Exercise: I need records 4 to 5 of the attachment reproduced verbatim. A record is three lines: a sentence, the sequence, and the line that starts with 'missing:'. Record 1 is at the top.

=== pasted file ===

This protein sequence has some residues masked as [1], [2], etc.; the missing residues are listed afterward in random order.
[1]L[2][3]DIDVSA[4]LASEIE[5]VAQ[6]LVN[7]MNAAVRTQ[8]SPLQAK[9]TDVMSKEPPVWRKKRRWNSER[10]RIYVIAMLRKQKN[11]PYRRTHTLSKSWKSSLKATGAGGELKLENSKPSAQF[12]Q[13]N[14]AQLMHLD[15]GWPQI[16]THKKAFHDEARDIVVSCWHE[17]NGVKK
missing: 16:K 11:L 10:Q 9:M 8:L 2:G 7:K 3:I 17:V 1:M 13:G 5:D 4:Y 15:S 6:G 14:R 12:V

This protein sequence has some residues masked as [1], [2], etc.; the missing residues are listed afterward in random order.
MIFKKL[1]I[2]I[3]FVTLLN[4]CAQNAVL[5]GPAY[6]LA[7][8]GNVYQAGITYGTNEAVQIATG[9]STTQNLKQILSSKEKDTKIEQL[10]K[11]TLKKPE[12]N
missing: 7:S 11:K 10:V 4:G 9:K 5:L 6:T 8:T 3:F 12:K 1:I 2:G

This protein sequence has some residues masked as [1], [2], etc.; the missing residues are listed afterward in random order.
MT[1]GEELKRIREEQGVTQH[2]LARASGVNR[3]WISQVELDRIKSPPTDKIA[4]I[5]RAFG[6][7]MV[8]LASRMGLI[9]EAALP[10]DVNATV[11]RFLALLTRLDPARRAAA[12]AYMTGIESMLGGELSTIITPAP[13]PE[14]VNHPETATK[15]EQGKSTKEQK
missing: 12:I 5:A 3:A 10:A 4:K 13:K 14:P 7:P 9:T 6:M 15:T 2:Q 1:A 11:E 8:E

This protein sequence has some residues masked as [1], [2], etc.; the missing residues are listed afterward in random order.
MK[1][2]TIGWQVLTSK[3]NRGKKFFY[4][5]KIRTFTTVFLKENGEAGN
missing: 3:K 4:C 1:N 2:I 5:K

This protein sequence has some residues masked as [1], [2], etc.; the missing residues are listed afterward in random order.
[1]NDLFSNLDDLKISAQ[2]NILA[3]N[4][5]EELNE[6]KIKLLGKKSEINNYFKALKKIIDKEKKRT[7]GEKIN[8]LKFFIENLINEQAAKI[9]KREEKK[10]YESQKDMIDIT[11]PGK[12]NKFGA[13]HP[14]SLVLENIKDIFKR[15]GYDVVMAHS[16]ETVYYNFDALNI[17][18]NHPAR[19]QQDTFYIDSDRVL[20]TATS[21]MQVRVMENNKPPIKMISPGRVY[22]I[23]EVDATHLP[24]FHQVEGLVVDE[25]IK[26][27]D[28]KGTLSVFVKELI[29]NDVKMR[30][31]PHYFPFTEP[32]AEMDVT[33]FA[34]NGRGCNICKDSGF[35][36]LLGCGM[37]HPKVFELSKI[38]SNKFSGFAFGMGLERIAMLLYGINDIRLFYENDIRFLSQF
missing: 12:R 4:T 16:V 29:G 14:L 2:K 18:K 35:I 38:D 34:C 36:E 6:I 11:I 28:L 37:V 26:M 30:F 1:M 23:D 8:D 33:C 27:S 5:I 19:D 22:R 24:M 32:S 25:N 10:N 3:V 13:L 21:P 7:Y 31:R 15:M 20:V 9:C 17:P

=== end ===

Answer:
This protein sequence has some residues masked as [1], [2], etc.; the missing residues are listed afterward in random order.
MK[1][2]TIGWQVLTSK[3]NRGKKFFY[4][5]KIRTFTTVFLKENGEAGN
missing: 3:K 4:C 1:N 2:I 5:K

This protein sequence has some residues masked as [1], [2], etc.; the missing residues are listed afterward in random order.
[1]NDLFSNLDDLKISAQ[2]NILA[3]N[4][5]EELNE[6]KIKLLGKKSEINNYFKALKKIIDKEKKRT[7]GEKIN[8]LKFFIENLINEQAAKI[9]KREEKK[10]YESQKDMIDIT[11]PGK[12]NKFGA[13]HP[14]SLVLENIKDIFKR[15]GYDVVMAHS[16]ETVYYNFDALNI[17][18]NHPAR[19]QQDTFYIDSDRVL[20]TATS[21]MQVRVMENNKPPIKMISPGRVY[22]I[23]EVDATHLP[24]FHQVEGLVVDE[25]IK[26][27]D[28]KGTLSVFVKELI[29]NDVKMR[30][31]PHYFPFTEP[32]AEMDVT[33]FA[34]NGRGCNICKDSGF[35][36]LLGCGM[37]HPKVFELSKI[38]SNKFSGFAFGMGLERIAMLLYGINDIRLFYENDIRFLSQF
missing: 12:R 4:T 16:V 29:G 14:L 2:K 18:K 35:I 38:D 34:C 36:E 6:I 11:I 28:L 37:V 26:M 30:F 1:M 23:D 8:D 33:C 27:S 5:I 19:D 22:R 24:M 32:S 25:N 10:N 3:V 13:L 21:P 7:Y 31:R 15:M 20:V 9:C 17:P